Alabama authorities say a home burglary suspect has died after police used a stun gun on the man.  Birmingham police say he resisted officers who found him in a house wrapped in what looked like material from the air conditioner duct work.  The Lewisburg Road homeowner called police Tuesday about glass breaking and someone yelling and growling in his basement.  Police reportedly entered the dwelling and used a stun gun several times on a white suspect before handcuffing him.  Investigators say the man was "extremely irritated" throughout and didn't obey verbal commands.

Montgomery Education Foundation's Brain Forest Summer Learning Academy was spotlighted Wednesday at Carver High School.  The academic-enrichment program is for rising 4th, 5th, and 6th graders in the Montgomery Public School system.  Community Program Director Dillion Nettles, says the program aims to prevent learning loss during summer months.  To find out how your child can participate in next summer's program visit Montgomery-ed.org

A police officer is free on bond after being arrested following a rash of road-sign thefts in southeast Alabama.  Brantley Police Chief Titus Averett says officer Jeremy Ray Walker of Glenwood is on paid leave following his arrest in Pike County.  The 30-year-old Walker is charged with receiving stolen property.  Lt. Troy Johnson of the Pike County Sheriff's Office says an investigation began after someone reported that Walker was selling road signs from Crenshaw County.  Investigators contacted the county engineer and learned signs had been reported stolen from several roads.

NPR Politics presents the Lunchbox List: our favorite campaign news and stories curated from NPR and around the Web in digestible bites (100 words or less!). Look for it every weekday afternoon from now until the conventions.

Convention Countdown

The Republican National Convention is in 4 days in Cleveland.

The Democratic National Convention is in 11 days in Philadelphia.

NASA has released the first picture of Jupiter taken since the Juno spacecraft went into orbit around the planet on July 4.

The picture was taken on July 10. Juno was 2.7 million miles from Jupiter at the time. The color image shows some of the atmospheric features of the planet, including the giant red spot. You can also see three of Jupiter's moons in the picture: Io, Europa and Ganymede.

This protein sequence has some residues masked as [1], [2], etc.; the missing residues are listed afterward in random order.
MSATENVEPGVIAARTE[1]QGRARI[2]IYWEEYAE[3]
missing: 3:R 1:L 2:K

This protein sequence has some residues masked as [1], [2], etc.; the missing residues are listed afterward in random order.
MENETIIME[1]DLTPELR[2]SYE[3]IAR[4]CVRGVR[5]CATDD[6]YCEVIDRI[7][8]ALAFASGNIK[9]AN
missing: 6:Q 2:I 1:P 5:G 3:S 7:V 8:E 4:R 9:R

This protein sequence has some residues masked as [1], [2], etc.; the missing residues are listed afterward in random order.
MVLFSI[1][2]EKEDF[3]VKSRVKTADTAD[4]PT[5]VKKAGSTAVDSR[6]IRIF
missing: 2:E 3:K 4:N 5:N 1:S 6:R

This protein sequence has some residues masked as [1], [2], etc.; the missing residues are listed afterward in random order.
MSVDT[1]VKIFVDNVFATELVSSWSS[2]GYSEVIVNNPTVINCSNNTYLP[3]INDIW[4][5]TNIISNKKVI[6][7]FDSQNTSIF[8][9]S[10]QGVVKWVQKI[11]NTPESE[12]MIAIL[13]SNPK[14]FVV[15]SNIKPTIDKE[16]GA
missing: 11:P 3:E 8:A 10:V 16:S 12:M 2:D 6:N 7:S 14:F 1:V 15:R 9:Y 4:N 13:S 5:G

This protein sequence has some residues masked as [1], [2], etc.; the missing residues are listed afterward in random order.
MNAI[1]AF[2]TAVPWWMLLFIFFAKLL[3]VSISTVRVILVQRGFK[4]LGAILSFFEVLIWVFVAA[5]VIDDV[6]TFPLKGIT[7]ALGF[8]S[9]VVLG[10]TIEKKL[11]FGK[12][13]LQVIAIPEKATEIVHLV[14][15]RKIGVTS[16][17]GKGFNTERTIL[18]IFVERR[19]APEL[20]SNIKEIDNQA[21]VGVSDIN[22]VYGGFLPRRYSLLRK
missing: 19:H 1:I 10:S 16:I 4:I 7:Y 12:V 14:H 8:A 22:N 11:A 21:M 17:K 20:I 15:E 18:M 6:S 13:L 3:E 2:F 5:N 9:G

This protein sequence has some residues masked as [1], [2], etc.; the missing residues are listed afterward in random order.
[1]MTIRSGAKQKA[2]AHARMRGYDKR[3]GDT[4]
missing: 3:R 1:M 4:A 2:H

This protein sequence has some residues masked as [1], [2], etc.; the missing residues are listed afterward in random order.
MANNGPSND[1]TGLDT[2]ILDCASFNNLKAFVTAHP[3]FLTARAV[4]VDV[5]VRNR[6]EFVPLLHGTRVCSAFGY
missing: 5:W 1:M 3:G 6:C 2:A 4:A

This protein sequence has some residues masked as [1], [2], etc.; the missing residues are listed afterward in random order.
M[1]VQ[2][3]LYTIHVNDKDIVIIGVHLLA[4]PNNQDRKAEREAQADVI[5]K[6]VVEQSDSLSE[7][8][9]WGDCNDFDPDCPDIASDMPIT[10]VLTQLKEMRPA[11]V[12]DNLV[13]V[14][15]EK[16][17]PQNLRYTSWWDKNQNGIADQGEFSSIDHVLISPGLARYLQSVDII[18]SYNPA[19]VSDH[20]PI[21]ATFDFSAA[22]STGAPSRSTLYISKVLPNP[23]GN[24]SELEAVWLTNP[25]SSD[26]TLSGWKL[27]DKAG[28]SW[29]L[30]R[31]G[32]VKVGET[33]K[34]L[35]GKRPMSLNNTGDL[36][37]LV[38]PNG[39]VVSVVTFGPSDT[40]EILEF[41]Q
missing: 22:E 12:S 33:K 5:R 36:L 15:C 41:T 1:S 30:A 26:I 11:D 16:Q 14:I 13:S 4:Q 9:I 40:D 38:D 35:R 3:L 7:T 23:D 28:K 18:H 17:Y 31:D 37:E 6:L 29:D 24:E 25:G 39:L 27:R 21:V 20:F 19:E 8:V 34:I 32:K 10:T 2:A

The Senate is set to approve a bill intended to change the way police and health care workers treat people struggling with opioid addictions.

My husband and I once took great pleasure in preparing meals from scratch. We made pizza dough and sauce. We baked bread. We churned ice cream.

Then we became parents.

Now there are some weeks when pre-chopped vegetables and a rotisserie chicken are the only things between us and five nights of Chipotle.

Parents are busy. For some of us, figuring out how to get dinner on the table is a daily struggle. So I reached out to food experts, parents and nutritionists for help. Here is some of their (and my) best advice for making weeknight meals happen.

"O Canada," the national anthem of our neighbors up north, comes in two official versions — English and French. They share a melody, but differ in meaning.

Let the record show: neither version of those lyrics contains the phrase "all lives matter."

But at the 2016 All-Star Game, the song got an unexpected edit.

At Petco Park in San Diego, one member of the Canadian singing group The Tenors — by himself, according to the other members of the group — revised the anthem.

School's out, and a lot of parents are getting through the long summer days with extra helpings of digital devices.

How should we feel about that?

Police in Baton Rouge say they have arrested three people who stole guns with the goal of killing police officers. They are still looking for a fourth suspect in the alleged plot, NPR's Greg Allen reports.